I often begin my first year BA English major classes by asking students why the current class is called a first year BA class and not standard 13 (13 being an unlucky number after all). I try to establish the fact that a bachelor’s degree program in any field provides basic knowledge in a field, a masters program updates our study skills by introducing us to advance knowledge in the field and finally a research degree involves contributing to more specific field by producing knowledge within our broad area of study. In our case, BA with English program, thus would provide us with the basic and introductory knowledge in the field of literary and cultural studies in English, hence it is the beginning of one’s specialization rather than an extension of one’s school education.

In my class, I also point out the woeful colonial history of university English studies in India, how it started first in the colony (India) and only later it was accepted in the UK. I also refer to the infamous Macaulay’s 1835 project of attempting to “form a class” in his words of “who may be interpreters between us and the millions whom we govern, -a class of persons Indian in blood and colour, but English in tastes, in opinions, in morals and in intellect”. The consequence of such a project was the deep-seated belief in inherent cultural and economic superiority of English and ‘backwardness’ of rest of Indian languages. Hence, the so-called choice made by the students when they chose English majors was already determined to a large extent by history (And well, English major is THE class where we can discuss these things!). 

Besides, this is the reason why 'Spoken English' classes are so often advertised together with ' Personality Development Classes': we think that only those who can speak in English ' have personality' and those who can't , have no personality at all! While the craze for English in India, thanks to colonialism and globalization, comes close to the craze for sex and social media, it so happens that BA with English major program hardly has any true vocational value in the job market today. This, of course, doesn’t mean it is useless.

Some of my nice teachers would say that studying English literature makes us a good human being, or a good citizen or provides us with critical thinking skills. As far as I know, these are things that schools are supposed to do, just as they are supposed to provide us with the basic communication skills. The condition of the world today reveals that schools have not really succeeded in these matters.  A college degree cannot remedy what schools have failed to cure-it is too late.  A college is not a rehabilitation center for badly educated people (and that means most of us).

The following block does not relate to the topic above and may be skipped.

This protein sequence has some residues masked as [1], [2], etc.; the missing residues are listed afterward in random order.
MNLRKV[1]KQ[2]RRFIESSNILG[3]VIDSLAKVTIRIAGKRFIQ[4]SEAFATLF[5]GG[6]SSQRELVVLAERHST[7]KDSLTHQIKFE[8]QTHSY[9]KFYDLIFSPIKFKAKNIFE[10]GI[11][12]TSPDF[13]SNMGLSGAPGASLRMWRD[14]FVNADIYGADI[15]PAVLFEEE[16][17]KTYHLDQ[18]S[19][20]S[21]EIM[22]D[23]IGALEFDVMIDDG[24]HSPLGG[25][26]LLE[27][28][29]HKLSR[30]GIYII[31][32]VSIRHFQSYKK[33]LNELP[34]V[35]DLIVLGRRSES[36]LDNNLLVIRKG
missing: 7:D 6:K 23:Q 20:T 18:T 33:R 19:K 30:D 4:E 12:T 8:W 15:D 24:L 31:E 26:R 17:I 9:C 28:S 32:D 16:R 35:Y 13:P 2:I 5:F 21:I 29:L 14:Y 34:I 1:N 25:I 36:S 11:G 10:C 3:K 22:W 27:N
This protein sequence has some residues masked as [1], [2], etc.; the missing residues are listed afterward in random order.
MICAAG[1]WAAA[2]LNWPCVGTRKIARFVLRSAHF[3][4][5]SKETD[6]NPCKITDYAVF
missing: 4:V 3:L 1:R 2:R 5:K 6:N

This brings us then to the fundamental question: why study it at all.

You may say you opt for it because you love literature, but then you may love literature (as many people do) even if you are studying commerce or science, you can continue reading novels, stories and poems (mostly the ones you like instead of the ones that are forced upon you) as you keep doing other things for livelihood.

A cynical politician may say that we study it because of our colonial hangover (personally I feel that there are other things that give us better hangovers).

A good answer would be more intellectually complicated.  We can say that as modern Indians we are trying to understand ourselves in this rapidly globalizing world. Culturally and historically Indian modernity is deeply influenced by western modernity through colonialism and globalization from past two hundred years and English language and literature have played an extremely crucial role in the process. Therefore, critically studying English language and literature (understood broadly) in India helps us in understanding our ‘own modernity’ and how it is historically different or similar from ‘their modernity’, in short, an act of comparative cultural inquiry.

Hence, using a comparative cultural framework, studying English literature can yield us valuable insights.

And there is a less intellectual, but more interesting reason as well: as Sir Edmund Hillary explained why he climbed Mt. Everest, “because it is there”.

He is also have supposed have told Tenzin Norgay, “We've knocked the bastard off”.

1 comment:

Maya yadav said...

I've just read this entire paragraph, and I must say, it's truly awesome . Specifically, I appreciate the insights into how Indians typically approach choosing English as a subject to learn. What I found particularly noteworthy is the emphasis on the advanced nature of the course. It requires preparation in writing, speaking, and understanding English before one can excel in it. This course isn't for beginners who are just starting to learn how to write and speak in English.You've provided interesting information that will undoubtedly benefit students who are curious or undecided about whether to pursue English literature in their BA studies.Overall, it's a great blog.